Alexandria Digital Research Library

"Ask Him If You're Being Detained" : Bystander resistance in street police encounters

Author:
Matthews, Katherine D.
Degree Grantor:
University of California, Santa Barbara. Sociology
Degree Supervisor:
Nikki Jones and Geoffrey Raymond
Place of Publication:
[Santa Barbara, Calif.]
Publisher:
University of California, Santa Barbara
Creation Date:
2015
Issued Date:
2015
Topics:
Sociology and African American studies
Keywords:
Resistance
Video Analysis
Bystander
Policing
Police-Citizen Encounter
Genres:
Dissertations, Academic and Online resources
Dissertation:
M.A.--University of California, Santa Barbara, 2015
Description:

Recent uprisings in Baltimore, Maryland and Ferguson, Missouri have revealed a crisis of legitimacy for police in poor communities of color. This project considers the crisis of legitimacy for police at the street level. Data come in the form of third party videos collected by a local resident of the Fillmore, a poor black neighborhood subject to aggressive policing located in San Francisco, CA. Videos capture police-citizen interactions and analysis focused on bystander participation during the street encounter. Videos were analyzed using methods of analytic induction and visual coding schemes. Findings show that bystanders use taunting and insulting the police as a form of resistance. Additionally, bystanders give advice to the subject of the encounter. Furthermore, bystander comments reveal the ways they believe gender and race to be relevant to the police-citizen encounter and relationship with law enforcement more generally. Bystander talk reframes the encounter and positions the subject as victim and law enforcement as the source of trouble. Bystanders accuse the police of going beyond the parameters of their jobs to express sexual desire and racial antipathy. Additionally, bystander participation dramatizes the limits of police authority as bystanders offer the subject legal advice and creates derogatory experiences for the police.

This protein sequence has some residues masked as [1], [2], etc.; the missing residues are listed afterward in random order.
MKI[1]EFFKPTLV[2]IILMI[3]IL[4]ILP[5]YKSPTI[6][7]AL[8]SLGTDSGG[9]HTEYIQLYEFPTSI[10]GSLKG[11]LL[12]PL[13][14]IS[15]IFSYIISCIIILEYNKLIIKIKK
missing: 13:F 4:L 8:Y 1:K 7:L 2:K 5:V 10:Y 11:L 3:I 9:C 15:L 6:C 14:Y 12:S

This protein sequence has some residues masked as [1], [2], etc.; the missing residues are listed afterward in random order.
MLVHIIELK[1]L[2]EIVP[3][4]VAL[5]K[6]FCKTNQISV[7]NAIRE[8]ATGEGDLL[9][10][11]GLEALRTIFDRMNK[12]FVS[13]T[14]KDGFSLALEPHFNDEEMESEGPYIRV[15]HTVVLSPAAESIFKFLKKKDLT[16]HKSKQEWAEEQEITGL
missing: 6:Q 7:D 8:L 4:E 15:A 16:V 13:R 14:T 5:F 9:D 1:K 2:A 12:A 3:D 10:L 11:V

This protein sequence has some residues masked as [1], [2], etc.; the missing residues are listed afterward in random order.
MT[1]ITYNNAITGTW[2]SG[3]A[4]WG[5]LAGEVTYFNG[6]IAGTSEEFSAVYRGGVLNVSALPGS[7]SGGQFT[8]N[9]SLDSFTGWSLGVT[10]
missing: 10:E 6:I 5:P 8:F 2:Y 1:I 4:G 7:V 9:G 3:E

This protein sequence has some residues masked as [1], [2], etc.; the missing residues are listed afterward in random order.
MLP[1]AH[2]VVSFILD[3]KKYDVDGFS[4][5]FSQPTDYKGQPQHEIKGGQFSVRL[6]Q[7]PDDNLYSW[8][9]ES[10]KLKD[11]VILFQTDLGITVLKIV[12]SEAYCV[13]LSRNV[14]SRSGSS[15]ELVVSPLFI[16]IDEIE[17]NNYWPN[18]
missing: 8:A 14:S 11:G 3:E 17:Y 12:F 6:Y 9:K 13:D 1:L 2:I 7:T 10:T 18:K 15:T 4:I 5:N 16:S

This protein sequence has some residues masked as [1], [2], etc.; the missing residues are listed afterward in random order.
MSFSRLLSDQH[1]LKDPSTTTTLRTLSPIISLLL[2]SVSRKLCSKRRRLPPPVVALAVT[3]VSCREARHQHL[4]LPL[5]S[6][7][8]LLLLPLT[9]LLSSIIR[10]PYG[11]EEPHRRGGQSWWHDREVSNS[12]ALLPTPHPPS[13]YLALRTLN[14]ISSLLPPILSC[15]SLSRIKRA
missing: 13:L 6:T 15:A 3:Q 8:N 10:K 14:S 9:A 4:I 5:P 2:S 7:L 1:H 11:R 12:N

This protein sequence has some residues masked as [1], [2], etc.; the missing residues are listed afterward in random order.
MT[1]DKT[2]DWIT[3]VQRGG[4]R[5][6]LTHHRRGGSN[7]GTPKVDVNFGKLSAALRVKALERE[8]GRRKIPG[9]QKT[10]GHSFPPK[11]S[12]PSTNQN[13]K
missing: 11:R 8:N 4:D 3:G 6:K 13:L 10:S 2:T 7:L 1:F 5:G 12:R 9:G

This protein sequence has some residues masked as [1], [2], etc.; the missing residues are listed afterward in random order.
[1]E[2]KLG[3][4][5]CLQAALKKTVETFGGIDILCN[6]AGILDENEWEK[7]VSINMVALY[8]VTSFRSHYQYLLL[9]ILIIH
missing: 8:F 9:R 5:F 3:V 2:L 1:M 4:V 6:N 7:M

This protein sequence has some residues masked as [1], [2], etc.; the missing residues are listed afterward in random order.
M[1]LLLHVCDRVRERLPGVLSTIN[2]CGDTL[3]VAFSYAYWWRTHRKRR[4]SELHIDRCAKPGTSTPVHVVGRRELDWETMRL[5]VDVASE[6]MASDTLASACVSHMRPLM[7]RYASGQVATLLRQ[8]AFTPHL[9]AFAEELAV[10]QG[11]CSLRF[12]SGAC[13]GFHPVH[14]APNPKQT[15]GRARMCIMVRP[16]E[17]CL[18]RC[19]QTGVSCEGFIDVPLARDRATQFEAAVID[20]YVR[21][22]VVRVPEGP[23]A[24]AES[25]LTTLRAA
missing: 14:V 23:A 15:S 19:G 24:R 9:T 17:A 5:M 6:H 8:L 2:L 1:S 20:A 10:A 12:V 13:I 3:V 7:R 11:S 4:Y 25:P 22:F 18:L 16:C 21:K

Physical Description:
1 online resource (72 pages)
Format:
Text
Collection(s):
UCSB electronic theses and dissertations
ARK:
ark:/48907/f3j67f4n
ISBN:
9781339084541
Catalog System Number:
990045715930203776
Rights:
Inc.icon only.dark In Copyright
Copyright Holder:
Katherine Matthews
File Description
Access: Public access
Matthews_ucsb_0035N_12651.pdf pdf (Portable Document Format)